Because of the still bad flight connections imports from India come in only sporadically. Now once again an import worked out. It contained among others the common panchax, Aplocheilus panchax. A. panchax is the most common fish in large parts of India and can be found literally everywhere, from the smallest puddle to the shores of large rivers and lakes, even the salty water of estuaries can be tolerated by the panchax. The water temperatures especially in the small waters vary enormously, in the sun they easily rise to well over 30°C, at night they can cool down to 12-14°C.
So it is not surprising that Aplocheilus panchax was one of the first tropical ornamental fishes ever. It came to us for the first time in 1899 and was quickly bred. The great color variability of this 6-7 cm long fish caused heated, sometimes polemic discussions about whether they were species, subspecies or color morphs. Today we know: they are color morphs, reddish, orange and white fin seams occur within a single population, also the number of orange-red spots on the scales varies.
After World War 2, the Panchax gradually disappeared from aquariums. People had electric heaters (instead of spirit burners under the aquarium), filters and aeration, and especially lighting. Previously, aquariums were placed at an angle to the window, so that the sunlight coming from the side illuminated the aquarium. In such light panchaxes are quite colorful, because many scales shine blue. This is quite different in fluorescent light from above, where the Panchax appear quite gray, especially if they are not yet acclimated. We’ve also attached a shot to this post where the lighting conditions are like they used to be, so you can see what we mean.
Care from the Panchax is simple. They are surface-dwelling fish that will happily accept any bite-sized fish food. The water values and the temperature play practically no role (see above). Mostly A. panchax are peaceful, but there are sometimes quarrelsome males, so by-fish should not be too delicate. Well suited are e.g. rosy barbs and zebra danios, which come from the same biotopes. Plants leave the Panchax unnoticed. Males differ from females by the shape of the anal fin (see photos).
For our customers: the animals have code 303703 on our stocklist. Please note that we supply exclusively to wholesalers.
Although the species Pachypanchax sakaramyi – it originates from the Sakaramy River on Madagascar – was described as early as 1928, it could not be found for decades afterwards and even was referred to the realm of legends. It was not until the 1990s that they were found again. From these animals (5 pairs), which Paul Loiselle was able to collect in October 1994, all animals living today in aquaria originate.
Unfortunately, the population in nature has developed very negatively. At present, the species is considered “critically endangered”. After that only “extinct” remains! One of the last populations was destroyed by drinking water withdrawals for private residences and a monastery, now there is only one confirmed occurrence of the species in a river section between Ambohitra and the village Sakaramy. Originally this beautiful killi probably occured along a mountain range (the Ambohitra mountains). There it is said to have been exterminated by introduced Guppies and Gambuses, which eat the young fish of Pachypanchax; the incessant deforestation gave the remaining populations the rest.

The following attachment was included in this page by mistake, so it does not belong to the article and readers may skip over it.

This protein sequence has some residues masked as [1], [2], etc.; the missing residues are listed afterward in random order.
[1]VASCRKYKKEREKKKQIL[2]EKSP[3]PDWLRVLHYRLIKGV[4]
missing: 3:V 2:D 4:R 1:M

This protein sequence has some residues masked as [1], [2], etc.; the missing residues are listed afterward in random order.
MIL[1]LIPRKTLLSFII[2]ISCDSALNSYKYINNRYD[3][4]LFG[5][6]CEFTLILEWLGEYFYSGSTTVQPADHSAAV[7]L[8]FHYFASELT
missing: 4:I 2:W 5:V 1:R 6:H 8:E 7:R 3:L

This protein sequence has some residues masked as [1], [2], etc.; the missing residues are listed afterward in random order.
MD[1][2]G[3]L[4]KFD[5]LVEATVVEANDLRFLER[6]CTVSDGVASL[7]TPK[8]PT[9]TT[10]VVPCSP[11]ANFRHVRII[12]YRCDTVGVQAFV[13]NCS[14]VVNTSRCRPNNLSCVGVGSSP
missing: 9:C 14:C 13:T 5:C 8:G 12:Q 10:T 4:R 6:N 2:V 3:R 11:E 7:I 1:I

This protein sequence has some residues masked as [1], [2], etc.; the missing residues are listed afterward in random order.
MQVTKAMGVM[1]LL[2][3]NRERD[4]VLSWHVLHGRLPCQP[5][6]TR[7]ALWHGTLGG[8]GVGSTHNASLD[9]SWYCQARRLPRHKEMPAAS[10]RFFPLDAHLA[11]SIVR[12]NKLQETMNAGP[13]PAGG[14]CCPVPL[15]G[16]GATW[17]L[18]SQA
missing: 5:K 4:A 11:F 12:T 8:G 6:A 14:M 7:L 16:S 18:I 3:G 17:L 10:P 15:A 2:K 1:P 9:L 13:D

Fortunately, P. sakaramyi can be traded freely, so you can contribute to the conservation of the species without the hassle of bureaucracy by buying these beautiful fish. The requirements of the species are easy to meet: medium-hard water, pH around 7.5 and temperatures between 20 and 25°C are acceptable. They are robust killis, which can also be well maintained in community tanks, but not with very small and delicate fish.
For our customers: the animals have code 342452 on our stocklist. Please note that we only supply the wholesale trade. Only available in small quantities!
This panchax belongs without any doubt to the most popular killifish at all. There are many reasons for that: the beautiful coloration, the small size (4-5.5 cm), the fact that these fish can be kept in community tanks, and the adaptility to many different water conditions are some of them. The Red Chinned Panchax is a killifish with a „normal“ long lifespan, they live as long as guppys, mollies or swordtails under aquarium conditions.
The subspecies „monroviae“ differs from the nominal form by differences in the pattern, basically the fact that they have 5 instead of 6 bars on the flanks. There are additional differences (for example the red throat in males in monroviae), but one should keep in mind that wild collected specimens are hardly ever available (the subspecies has been described from around Monrovia in Liberia) and that of course breeders will always select what they feel are the most pretty fish for breeding purposes.
We have a very nice strain of bred fish in stock on a regular basis.
For our customers: the fish have code 323522 on our stocklist. Please note that we exclusively supply the wholesale trade.
Text & photos: Frank Schäfer